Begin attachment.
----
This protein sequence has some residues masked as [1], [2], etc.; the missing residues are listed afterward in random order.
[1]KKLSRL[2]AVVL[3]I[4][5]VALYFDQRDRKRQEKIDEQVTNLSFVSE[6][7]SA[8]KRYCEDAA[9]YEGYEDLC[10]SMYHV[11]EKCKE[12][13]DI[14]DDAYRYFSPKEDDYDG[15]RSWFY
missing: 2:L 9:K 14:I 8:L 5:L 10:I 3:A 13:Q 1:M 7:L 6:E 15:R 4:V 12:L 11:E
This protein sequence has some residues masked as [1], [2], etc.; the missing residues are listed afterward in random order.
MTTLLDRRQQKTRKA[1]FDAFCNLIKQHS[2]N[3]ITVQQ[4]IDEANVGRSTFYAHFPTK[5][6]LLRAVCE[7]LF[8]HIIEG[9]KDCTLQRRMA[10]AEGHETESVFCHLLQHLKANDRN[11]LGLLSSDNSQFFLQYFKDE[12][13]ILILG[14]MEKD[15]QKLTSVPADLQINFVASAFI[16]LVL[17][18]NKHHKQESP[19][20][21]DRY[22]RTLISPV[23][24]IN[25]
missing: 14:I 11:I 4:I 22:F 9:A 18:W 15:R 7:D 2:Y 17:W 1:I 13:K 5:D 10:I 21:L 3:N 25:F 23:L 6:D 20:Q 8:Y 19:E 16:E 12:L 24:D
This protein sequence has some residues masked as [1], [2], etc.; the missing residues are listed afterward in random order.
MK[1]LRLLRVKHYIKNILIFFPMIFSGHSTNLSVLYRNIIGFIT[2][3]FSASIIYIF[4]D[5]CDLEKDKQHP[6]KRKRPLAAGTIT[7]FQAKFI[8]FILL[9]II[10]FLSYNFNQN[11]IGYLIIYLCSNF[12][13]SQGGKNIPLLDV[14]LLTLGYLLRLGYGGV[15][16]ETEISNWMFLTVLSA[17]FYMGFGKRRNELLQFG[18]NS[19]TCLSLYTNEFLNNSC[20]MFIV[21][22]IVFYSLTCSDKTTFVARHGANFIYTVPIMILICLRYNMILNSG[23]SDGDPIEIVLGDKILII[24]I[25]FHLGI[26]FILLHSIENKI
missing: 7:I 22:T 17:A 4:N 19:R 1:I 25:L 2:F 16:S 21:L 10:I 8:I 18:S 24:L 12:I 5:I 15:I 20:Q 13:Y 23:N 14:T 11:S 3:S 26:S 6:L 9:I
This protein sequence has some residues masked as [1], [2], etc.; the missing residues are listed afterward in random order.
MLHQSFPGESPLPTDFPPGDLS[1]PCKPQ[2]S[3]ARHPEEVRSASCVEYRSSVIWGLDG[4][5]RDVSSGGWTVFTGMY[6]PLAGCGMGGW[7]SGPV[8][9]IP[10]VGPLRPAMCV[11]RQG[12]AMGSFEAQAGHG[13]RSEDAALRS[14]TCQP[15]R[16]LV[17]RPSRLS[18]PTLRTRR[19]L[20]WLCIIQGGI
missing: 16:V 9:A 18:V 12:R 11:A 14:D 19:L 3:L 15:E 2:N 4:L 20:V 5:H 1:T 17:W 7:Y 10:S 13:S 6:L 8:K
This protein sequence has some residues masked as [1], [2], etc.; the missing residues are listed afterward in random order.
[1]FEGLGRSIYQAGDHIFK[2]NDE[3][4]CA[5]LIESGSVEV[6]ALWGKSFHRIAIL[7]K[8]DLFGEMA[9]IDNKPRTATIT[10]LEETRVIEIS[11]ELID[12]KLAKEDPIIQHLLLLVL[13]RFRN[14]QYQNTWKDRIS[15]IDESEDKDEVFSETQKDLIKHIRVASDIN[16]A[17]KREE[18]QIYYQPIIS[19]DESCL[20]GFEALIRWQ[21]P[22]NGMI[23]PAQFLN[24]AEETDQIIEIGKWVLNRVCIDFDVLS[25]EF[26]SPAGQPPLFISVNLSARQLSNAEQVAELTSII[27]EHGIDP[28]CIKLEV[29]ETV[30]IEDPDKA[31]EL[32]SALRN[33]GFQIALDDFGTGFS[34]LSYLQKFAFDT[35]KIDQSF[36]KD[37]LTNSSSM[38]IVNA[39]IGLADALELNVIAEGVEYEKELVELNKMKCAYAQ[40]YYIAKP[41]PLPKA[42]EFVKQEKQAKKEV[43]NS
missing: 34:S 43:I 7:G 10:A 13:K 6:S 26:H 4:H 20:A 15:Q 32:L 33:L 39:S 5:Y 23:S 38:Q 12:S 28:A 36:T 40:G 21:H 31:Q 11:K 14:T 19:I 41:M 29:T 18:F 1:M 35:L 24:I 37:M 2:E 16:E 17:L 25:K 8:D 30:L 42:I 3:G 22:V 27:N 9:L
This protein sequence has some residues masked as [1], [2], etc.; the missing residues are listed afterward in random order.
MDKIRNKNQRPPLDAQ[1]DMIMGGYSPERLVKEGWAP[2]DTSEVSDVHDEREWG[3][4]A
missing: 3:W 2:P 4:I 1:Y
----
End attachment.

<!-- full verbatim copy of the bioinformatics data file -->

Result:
This protein sequence has some residues masked as [1], [2], etc.; the missing residues are listed afterward in random order.
[1]KKLSRL[2]AVVL[3]I[4][5]VALYFDQRDRKRQEKIDEQVTNLSFVSE[6][7]SA[8]KRYCEDAA[9]YEGYEDLC[10]SMYHV[11]EKCKE[12][13]DI[14]DDAYRYFSPKEDDYDG[15]RSWFY
missing: 2:L 9:K 14:I 8:L 5:L 10:I 3:A 13:Q 1:M 7:L 6:E 15:R 4:V 12:L 11:E
This protein sequence has some residues masked as [1], [2], etc.; the missing residues are listed afterward in random order.
MTTLLDRRQQKTRKA[1]FDAFCNLIKQHS[2]N[3]ITVQQ[4]IDEANVGRSTFYAHFPTK[5][6]LLRAVCE[7]LF[8]HIIEG[9]KDCTLQRRMA[10]AEGHETESVFCHLLQHLKANDRN[11]LGLLSSDNSQFFLQYFKDE[12][13]ILILG[14]MEKD[15]QKLTSVPADLQINFVASAFI[16]LVL[17][18]NKHHKQESP[19][20][21]DRY[22]RTLISPV[23][24]IN[25]
missing: 14:I 11:I 4:I 22:F 9:A 18:W 15:R 7:D 2:Y 17:W 1:I 13:K 5:D 10:I 21:L 3:N 25:F 23:L 6:D 20:Q 8:Y 19:E 16:E 12:L 24:D
This protein sequence has some residues masked as [1], [2], etc.; the missing residues are listed afterward in random order.
MK[1]LRLLRVKHYIKNILIFFPMIFSGHSTNLSVLYRNIIGFIT[2][3]FSASIIYIF[4]D[5]CDLEKDKQHP[6]KRKRPLAAGTIT[7]FQAKFI[8]FILL[9]II[10]FLSYNFNQN[11]IGYLIIYLCSNF[12][13]SQGGKNIPLLDV[14]LLTLGYLLRLGYGGV[15][16]ETEISNWMFLTVLSA[17]FYMGFGKRRNELLQFG[18]NS[19]TCLSLYTNEFLNNSC[20]MFIV[21][22]IVFYSLTCSDKTTFVARHGANFIYTVPIMILICLRYNMILNSG[23]SDGDPIEIVLGDKILII[24]I[25]FHLGI[26]FILLHSIENKI
missing: 7:I 22:T 17:A 4:N 19:R 1:I 25:L 2:F 16:S 21:L 10:I 8:I 18:S 24:L 12:I 5:I 15:I 20:Q 13:Y 23:N 14:T 11:S 3:S 26:S 6:L 9:I
This protein sequence has some residues masked as [1], [2], etc.; the missing residues are listed afterward in random order.
MLHQSFPGESPLPTDFPPGDLS[1]PCKPQ[2]S[3]ARHPEEVRSASCVEYRSSVIWGLDG[4][5]RDVSSGGWTVFTGMY[6]PLAGCGMGGW[7]SGPV[8][9]IP[10]VGPLRPAMCV[11]RQG[12]AMGSFEAQAGHG[13]RSEDAALRS[14]TCQP[15]R[16]LV[17]RPSRLS[18]PTLRTRR[19]L[20]WLCIIQGGI
missing: 16:V 9:A 18:V 12:R 11:A 14:D 19:L 3:L 15:E 2:N 4:L 20:V 5:H 1:T 17:W 7:Y 10:S 13:S 6:L 8:K
This protein sequence has some residues masked as [1], [2], etc.; the missing residues are listed afterward in random order.
[1]FEGLGRSIYQAGDHIFK[2]NDE[3][4]CA[5]LIESGSVEV[6]ALWGKSFHRIAIL[7]K[8]DLFGEMA[9]IDNKPRTATIT[10]LEETRVIEIS[11]ELID[12]KLAKEDPIIQHLLLLVL[13]RFRN[14]QYQNTWKDRIS[15]IDESEDKDEVFSETQKDLIKHIRVASDIN[16]A[17]KREE[18]QIYYQPIIS[19]DESCL[20]GFEALIRWQ[21]P[22]NGMI[23]PAQFLN[24]AEETDQIIEIGKWVLNRVCIDFDVLS[25]EF[26]SPAGQPPLFISVNLSARQLSNAEQVAELTSII[27]EHGIDP[28]CIKLEV[29]ETV[30]IEDPDKA[31]EL[32]SALRN[33]GFQIALDDFGTGFS[34]LSYLQKFAFDT[35]KIDQSF[36]KD[37]LTNSSSM[38]IVNA[39]IGLADALELNVIAEGVEYEKELVELNKMKCAYAQ[40]YYIAKP[41]PLPKA[42]EFVKQEKQAKKEV[43]NS
missing: 34:S 43:I 7:G 10:A 13:K 6:S 26:H 4:H 20:A 15:Q 32:L 33:L 39:S 5:Y 23:S 38:Q 12:S 28:A 36:T 40:G 21:H 31:Q 11:K 14:T 19:I 41:M 29:T 18:F 1:M 35:L 24:I 37:M 2:E 16:E 17:L 25:K 8:D 30:L 42:I 3:G 22:V 27:N 9:L
This protein sequence has some residues masked as [1], [2], etc.; the missing residues are listed afterward in random order.
MDKIRNKNQRPPLDAQ[1]DMIMGGYSPERLVKEGWAP[2]DTSEVSDVHDEREWG[3][4]A
missing: 3:W 2:P 4:I 1:Y